Despite the steadily rising number of Americans getting sick as a result of the coronavirus pandemic, the Trump administration has decided not to reopen enrollment in the Affordable Care Act (ACA) — aka Obamacare — even though President Donald Trump said just last week he was open to the idea, noting:

“It’s something we’re talking to a lot of people about.”

But according to Politico, the administration has now done exactly the opposite:

“A White House official on Tuesday evening told POLITICO the administration will not reopen the site for a special enrollment period, and that the administration is ‘exploring other options.'”

What might those options be? Some states may allow residents to enroll in Medicaid, and then there’s the so-called “short-term” insurance policies offered by some companies that many consider to be a waste of money:

“Those plans offer skimpier coverage and typically exclude insurance protections for preexisting conditions, and some blue states like California and have banned them or severely restricted them. The quality of the plans vary significantly and, depending on the contract, insurers can change coverage terms on the fly and leave patients with exorbitant medical bills.”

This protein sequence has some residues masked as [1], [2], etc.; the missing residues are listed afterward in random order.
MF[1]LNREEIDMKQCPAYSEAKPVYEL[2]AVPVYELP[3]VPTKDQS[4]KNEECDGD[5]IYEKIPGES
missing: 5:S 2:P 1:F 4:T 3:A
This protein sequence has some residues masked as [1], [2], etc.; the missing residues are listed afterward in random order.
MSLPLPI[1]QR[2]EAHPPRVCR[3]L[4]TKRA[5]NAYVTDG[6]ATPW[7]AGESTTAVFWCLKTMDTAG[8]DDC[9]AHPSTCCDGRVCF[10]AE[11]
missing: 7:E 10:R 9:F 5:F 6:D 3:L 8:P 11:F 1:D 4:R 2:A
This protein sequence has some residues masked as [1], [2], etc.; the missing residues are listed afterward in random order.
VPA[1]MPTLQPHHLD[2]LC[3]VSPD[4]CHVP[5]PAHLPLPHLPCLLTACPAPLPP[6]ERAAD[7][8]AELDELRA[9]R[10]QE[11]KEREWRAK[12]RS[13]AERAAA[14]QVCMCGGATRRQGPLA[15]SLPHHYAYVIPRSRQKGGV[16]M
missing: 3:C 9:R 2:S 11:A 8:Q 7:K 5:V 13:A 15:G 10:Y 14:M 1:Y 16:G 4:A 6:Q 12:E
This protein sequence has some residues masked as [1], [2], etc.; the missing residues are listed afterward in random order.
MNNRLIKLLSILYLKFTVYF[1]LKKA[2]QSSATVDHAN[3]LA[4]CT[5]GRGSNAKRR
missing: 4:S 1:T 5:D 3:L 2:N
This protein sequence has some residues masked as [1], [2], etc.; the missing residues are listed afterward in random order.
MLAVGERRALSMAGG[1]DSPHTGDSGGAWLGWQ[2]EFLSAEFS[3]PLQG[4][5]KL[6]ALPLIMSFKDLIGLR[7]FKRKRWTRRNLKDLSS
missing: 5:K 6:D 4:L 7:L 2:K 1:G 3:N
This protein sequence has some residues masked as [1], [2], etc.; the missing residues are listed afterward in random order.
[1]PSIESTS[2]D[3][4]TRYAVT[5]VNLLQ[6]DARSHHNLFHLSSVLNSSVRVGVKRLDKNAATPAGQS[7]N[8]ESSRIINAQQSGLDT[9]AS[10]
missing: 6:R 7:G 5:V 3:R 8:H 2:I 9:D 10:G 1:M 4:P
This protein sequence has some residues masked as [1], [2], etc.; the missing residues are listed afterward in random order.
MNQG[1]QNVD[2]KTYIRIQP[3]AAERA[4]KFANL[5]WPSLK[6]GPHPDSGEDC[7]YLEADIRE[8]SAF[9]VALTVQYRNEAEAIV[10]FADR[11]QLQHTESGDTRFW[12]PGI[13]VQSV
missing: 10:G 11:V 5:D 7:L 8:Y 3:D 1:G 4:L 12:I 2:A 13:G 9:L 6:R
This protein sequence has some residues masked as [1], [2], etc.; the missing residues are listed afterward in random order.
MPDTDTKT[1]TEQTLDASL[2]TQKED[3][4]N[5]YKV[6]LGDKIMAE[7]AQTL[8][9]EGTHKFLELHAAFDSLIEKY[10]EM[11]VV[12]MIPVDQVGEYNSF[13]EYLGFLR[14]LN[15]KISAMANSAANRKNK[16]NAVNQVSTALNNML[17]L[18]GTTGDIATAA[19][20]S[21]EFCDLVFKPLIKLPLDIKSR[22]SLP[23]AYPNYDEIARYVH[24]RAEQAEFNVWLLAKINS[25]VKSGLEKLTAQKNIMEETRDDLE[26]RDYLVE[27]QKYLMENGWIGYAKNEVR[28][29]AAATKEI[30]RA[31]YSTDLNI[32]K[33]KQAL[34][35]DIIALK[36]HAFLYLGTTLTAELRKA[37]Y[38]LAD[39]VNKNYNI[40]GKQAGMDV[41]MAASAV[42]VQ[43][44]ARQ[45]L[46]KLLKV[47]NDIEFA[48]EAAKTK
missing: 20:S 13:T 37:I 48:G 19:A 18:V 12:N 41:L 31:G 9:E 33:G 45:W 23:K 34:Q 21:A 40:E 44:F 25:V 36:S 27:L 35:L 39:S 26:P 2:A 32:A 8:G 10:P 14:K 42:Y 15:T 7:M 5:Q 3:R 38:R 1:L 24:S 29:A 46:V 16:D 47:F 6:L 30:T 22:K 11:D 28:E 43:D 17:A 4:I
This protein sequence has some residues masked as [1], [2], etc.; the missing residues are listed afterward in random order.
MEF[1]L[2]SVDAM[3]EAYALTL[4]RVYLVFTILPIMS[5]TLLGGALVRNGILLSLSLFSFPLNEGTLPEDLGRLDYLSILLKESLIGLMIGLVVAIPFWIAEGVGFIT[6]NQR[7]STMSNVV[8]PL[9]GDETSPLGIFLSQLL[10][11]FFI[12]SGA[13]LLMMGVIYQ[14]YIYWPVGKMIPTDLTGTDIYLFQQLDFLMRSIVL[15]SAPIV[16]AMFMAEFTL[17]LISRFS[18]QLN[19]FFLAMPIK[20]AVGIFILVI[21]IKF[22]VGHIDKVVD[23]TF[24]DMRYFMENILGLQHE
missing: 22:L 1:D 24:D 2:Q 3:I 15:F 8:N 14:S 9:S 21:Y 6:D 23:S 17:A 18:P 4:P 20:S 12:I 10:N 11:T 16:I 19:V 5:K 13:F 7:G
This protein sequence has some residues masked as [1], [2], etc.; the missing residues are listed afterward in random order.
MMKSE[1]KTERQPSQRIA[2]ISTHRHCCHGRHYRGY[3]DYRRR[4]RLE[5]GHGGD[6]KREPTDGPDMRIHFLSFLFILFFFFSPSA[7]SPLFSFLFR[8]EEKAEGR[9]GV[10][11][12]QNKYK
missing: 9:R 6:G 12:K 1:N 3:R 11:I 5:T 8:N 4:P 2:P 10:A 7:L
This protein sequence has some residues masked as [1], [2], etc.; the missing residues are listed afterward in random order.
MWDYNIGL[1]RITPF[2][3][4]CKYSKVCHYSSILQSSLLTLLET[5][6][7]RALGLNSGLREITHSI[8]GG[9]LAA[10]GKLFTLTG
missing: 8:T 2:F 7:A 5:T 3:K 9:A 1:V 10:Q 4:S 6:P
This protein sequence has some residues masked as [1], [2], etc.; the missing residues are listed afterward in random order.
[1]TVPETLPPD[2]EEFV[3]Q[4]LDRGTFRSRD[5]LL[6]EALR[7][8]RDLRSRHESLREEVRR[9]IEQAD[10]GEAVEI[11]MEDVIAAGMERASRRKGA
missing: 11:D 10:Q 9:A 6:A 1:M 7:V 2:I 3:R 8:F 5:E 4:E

Originally, many insurers who sell Obamacare plans had been reluctant to allow for a reopening of the marketplaces, fearful they might be overwhelmed by claims as a result of COVID-19, which has infected over 188,000 Americans and killed nearly 4,100. But America’s Health Insurance Plans, the main insurance lobbying organization, said it supported the plan to reopen enrollment.

Currently, some 28 million Americans are uninsured, CNN notes:

“The lack of coverage has been a key weak point in the nation’s fight to stem the outbreak. Americans who are uninsured may hesitate to get checked if they feel ill, which could lead to their infecting others, experts say.”

Some Congressional Democrats have called for treatment of coronavirus to be free, with House Energy and Commerce Chairman Frank Pallone (D-NJ) commenting:

“We did the testing, which is now free, and everybody, regardless of their insurance, gets it,” Pallone said. “But that has to be for the treatment as well.”

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